Oil heading to $60
OPEC's recent decision not to try and eliminate an oil-supply glut, has led to the biggest crash in oil in six years, and analysts at Deutsche Bank and Nomura believe it will continue to tumble to $60 a barrel.
Crude collapsed into a bear market this year as the U.S. boom contributed to a global surplus that Venezuela estimates at 2 million barrels per day, more than the production of 5 OPEC members. OPEC announced on Nov. 27 it is taking no action to reduce supply, while it has exceeded its target in all but 4 of the 34 months since it took effect at the start of 2012. Analysts believe that at $60 a barrel, you start to price out a lot of critical mass production around the world.
Brent crude, the global benchmark, has slumped to $69.38 per barrel, the lowest since May 2010.
What's interesting is that U.S. shale produces, who OPEC is seeking to drive out of business, return cash at $40-$42 per barrel, while members of OPEC break even at closer to $70-$75 per barrel (Based on Bloomberg Estimates). Thus, the U.S. will likely not cut production, as the price of oil is well above its breakeven point, while OPEC will more than likely cut production at some point. Speculation aside, the price of oil has more room to drop based on the unchanged production figures.
Oil consumption has been gradually declining since 2008, while production has seen large increases, driven by the U.S. shale boom, and this "bubble" led to the 37% decline in the price of oil. Other factors driving decreased consumption include slowing demand due to economic slowdowns in China and the Eurozone.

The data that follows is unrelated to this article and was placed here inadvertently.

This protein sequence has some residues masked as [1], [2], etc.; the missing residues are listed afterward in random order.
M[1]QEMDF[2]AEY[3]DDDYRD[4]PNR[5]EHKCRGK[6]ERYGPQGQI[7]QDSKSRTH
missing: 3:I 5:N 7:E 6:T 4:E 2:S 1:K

Another interesting fact to realize is that U.S. oil production is growing so quickly, that a slowdown in drilling investments in the next couple of years will not slow U.S. output, which will still soar to the highest level in decades.
Could Oil Head Higher?
A question that many people are not asking is could oil make a comeback in 2015? Almost all estimates are calling for low oil through the first half of 2015, but there are a couple disruptive events to watch out for. An increase in violence could cut off production in the Middle East or elsewhere, sending prices soaring higher. Also, an unusually cold winter could create an unexpected jump in heating-oil demand. Finally, any decrease in production from OPEC, due to high breakeven prices, could cause oil prices to spike.
The price of oil still has a long way to fall based on unchanged production from the U.S. and OPEC, paired with relatively shrinking consumption due to lower-than-expected demand caused by economic slowdowns. The price of oil is likely to be suppressed through the first half of 2015, but could see a jump due to increased global conflict, an unusually cold winter, or an OPEC production cut.
Any large changes could effect oil companies such as Exxon Mobil (NYSE:XOM), PetroChina (NYSE:PTR), BP (NYSE:BP), Royal Dutch Shell (RDS), Kinder Morgan (NYSE:KMI), Chevron (NYSE:CVX), ConocoPhillips (NYSE:COP), and Halliburton (NYSE:HAL) among others.
Disclosure: The author has no positions in any stocks mentioned, and no plans to initiate any positions within the next 72 hours.
The author wrote this article themselves, and it expresses their own opinions. The author is not receiving compensation for it (other than from Seeking Alpha). The author has no business relationship with any company whose stock is mentioned in this article.